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that they committed during the week. All of them were well dressed, nice suits, silk dresses and shoe-laced shoes. They no longer needed to feel ashamed. At home, the granary was full of wheat and the rest of the house was also well stocked. They can now afford to give thanks and accept blessings that the situation should only continue. In a deep cave, a distance from the road, between the tall pines and needle like bushes was hiding a seriously injured person that was left for death by the same people that were presently rushing to services. His appearance was terrible and his clothes were drenched in his blood He received several bullets and had terrible pains. This was an unhappy Jew from Dynow named Israel Moshe Einzidler that lived for forty years in Zloczew. For some time he hid in the attic of his own place. Then he hid with a Polish farmer and gave him the last few dollars that he had in his possession. The farmer took the money and his boots and handed him over to the Ukrainian police. The latter took him to an assembly place with other Jews and shot them the same evening. However he was merely injured and will suffer for another few weeks, several bullets were in his body. When the murderers left, he started to get up and looked about with bewilderment. He was totally confused and disoriented the whole night. In the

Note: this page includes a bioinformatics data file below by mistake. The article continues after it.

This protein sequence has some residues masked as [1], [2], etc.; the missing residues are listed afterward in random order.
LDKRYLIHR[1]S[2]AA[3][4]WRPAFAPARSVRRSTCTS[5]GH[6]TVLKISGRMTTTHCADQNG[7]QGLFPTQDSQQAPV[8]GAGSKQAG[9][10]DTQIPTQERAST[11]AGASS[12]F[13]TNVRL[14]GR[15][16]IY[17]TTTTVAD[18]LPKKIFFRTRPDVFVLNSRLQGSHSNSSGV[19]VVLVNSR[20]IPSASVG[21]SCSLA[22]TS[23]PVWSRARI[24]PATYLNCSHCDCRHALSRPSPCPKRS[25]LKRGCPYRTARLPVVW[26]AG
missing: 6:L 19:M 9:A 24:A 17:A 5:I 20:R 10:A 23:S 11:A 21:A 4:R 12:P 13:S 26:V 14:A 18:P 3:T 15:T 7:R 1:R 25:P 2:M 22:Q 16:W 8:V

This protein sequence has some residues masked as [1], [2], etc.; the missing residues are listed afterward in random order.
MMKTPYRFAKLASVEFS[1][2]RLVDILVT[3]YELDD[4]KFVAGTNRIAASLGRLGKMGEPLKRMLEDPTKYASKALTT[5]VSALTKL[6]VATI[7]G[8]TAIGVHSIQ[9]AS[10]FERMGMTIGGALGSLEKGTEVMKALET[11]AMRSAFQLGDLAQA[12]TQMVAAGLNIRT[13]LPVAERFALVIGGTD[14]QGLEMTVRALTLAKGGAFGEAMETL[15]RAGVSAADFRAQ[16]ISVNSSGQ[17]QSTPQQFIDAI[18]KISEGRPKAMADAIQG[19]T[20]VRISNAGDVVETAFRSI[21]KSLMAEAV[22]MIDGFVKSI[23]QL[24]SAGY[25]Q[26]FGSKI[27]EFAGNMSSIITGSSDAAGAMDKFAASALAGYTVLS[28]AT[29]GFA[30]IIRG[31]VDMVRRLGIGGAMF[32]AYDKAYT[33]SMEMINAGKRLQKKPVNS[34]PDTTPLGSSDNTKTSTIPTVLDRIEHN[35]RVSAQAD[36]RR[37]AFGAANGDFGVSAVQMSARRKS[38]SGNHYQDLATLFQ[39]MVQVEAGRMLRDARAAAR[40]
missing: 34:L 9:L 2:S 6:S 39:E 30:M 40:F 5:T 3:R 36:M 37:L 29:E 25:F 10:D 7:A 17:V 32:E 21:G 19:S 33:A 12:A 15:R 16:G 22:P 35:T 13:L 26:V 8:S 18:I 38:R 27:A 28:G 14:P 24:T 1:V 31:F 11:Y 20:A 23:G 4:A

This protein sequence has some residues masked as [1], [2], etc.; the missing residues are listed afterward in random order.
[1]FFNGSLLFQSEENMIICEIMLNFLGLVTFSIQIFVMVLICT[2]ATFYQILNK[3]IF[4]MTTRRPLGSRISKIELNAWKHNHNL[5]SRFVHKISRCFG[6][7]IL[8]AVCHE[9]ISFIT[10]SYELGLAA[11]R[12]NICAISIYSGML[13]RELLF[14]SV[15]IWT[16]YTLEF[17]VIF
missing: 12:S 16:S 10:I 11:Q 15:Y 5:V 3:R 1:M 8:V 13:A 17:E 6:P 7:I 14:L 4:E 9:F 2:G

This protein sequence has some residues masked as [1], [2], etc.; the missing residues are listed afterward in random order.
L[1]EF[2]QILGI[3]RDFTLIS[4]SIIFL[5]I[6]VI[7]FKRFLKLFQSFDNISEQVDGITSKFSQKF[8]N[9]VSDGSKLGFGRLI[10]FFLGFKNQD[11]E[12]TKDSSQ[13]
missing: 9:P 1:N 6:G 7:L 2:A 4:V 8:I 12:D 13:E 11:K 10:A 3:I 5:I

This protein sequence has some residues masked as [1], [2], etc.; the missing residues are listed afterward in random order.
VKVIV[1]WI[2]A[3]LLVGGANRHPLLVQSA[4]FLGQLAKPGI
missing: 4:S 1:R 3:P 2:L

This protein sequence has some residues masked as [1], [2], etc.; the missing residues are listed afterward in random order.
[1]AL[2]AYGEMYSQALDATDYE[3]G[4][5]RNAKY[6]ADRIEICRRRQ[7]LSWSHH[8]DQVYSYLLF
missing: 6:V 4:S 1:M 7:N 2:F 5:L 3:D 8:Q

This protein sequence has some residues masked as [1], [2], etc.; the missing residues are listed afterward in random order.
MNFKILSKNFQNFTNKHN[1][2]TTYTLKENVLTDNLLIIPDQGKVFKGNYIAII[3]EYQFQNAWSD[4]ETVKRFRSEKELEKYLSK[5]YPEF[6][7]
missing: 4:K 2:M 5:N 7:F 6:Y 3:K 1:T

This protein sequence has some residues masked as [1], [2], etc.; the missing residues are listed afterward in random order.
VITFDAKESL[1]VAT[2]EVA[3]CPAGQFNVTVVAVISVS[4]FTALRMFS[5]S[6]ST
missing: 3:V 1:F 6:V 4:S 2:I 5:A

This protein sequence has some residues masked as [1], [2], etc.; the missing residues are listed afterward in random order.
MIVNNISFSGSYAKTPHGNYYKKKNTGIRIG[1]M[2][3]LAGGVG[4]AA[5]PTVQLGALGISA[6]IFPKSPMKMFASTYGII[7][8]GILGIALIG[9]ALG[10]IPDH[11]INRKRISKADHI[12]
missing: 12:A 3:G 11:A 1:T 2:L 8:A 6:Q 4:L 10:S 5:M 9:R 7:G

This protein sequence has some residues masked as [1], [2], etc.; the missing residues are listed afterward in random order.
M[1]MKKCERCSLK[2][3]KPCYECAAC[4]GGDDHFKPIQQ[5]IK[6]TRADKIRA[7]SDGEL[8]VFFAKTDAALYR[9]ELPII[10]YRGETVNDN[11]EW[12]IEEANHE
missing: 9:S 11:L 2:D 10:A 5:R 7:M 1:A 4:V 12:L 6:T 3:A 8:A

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morning he realized where he was and what happened the previous day. He decided to try to join the labor camp where his two sons worked. He paid lots of money to get them into the place. He also wanted at the time to join the labor camp but they refused to accept him on account of his age. Perhaps he will succeed this time to enter the place. As the day broke, he decided to hide from the churchgoers for fear that they would stone him or kill him with sticks. The chiming of the church bells that called the faithful to service annoyed him greatly. These nicely dressed people were actually beastly wolves that just finished robbing and murdering Jews. They entered the church wearing the robbed clothes. The priest will not admonish them, he will not preach to them morality, he will not chase them out of the church for the deeds that they just performed. He is one of them and therefore he will not ask them what are you doing in the church. The priest himself was formerly a member of the Petlura gangs. He raised generations of youngsters in the spirit of the Banda gangs. He and others like him waited for the day when they will be able to satisfy their thirst for Jewish blood. Indeed the Germans gave them unlimited freedom to act. Hidden for hours that seemed like years, many thoughts